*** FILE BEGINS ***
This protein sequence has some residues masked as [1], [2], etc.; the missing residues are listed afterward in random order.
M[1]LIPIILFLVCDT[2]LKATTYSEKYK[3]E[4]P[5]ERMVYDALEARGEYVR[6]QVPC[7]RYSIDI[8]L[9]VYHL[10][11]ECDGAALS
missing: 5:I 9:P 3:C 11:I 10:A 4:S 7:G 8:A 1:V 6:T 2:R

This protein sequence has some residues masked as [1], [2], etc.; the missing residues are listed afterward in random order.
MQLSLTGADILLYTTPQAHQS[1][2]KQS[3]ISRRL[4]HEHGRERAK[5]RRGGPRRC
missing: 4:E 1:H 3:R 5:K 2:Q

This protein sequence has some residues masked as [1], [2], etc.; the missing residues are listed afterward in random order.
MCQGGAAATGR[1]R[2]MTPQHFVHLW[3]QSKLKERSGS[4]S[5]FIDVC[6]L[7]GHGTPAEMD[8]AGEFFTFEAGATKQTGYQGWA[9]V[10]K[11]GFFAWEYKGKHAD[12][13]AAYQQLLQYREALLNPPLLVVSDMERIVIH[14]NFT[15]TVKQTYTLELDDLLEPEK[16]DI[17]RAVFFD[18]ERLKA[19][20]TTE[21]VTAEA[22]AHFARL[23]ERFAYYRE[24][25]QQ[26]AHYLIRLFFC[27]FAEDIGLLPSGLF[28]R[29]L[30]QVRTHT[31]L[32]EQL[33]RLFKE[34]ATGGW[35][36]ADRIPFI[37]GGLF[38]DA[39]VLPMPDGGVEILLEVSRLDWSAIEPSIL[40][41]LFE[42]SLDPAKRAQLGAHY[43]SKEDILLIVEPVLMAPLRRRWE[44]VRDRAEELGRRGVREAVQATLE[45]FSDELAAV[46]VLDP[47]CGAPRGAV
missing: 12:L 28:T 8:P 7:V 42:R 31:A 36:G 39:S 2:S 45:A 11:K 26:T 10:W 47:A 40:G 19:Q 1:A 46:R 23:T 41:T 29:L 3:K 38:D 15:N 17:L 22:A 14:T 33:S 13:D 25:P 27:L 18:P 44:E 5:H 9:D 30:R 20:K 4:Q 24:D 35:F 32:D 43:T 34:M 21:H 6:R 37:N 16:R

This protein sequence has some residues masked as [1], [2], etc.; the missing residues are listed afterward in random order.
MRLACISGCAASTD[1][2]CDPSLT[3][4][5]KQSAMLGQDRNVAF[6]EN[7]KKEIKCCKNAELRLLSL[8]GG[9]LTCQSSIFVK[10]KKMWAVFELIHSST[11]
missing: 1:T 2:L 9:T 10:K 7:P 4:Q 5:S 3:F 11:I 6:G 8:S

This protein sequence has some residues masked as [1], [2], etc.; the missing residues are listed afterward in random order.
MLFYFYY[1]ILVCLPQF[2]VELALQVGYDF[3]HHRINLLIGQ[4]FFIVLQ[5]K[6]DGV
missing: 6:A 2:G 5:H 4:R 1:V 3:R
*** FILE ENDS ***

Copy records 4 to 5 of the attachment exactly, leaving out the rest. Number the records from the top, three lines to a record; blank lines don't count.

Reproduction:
This protein sequence has some residues masked as [1], [2], etc.; the missing residues are listed afterward in random order.
MRLACISGCAASTD[1][2]CDPSLT[3][4][5]KQSAMLGQDRNVAF[6]EN[7]KKEIKCCKNAELRLLSL[8]GG[9]LTCQSSIFVK[10]KKMWAVFELIHSST[11]
missing: 1:T 2:L 9:T 10:K 7:P 4:Q 5:S 3:F 11:I 6:G 8:S

This protein sequence has some residues masked as [1], [2], etc.; the missing residues are listed afterward in random order.
MLFYFYY[1]ILVCLPQF[2]VELALQVGYDF[3]HHRINLLIGQ[4]FFIVLQ[5]K[6]DGV
missing: 6:A 2:G 5:H 4:R 1:V 3:R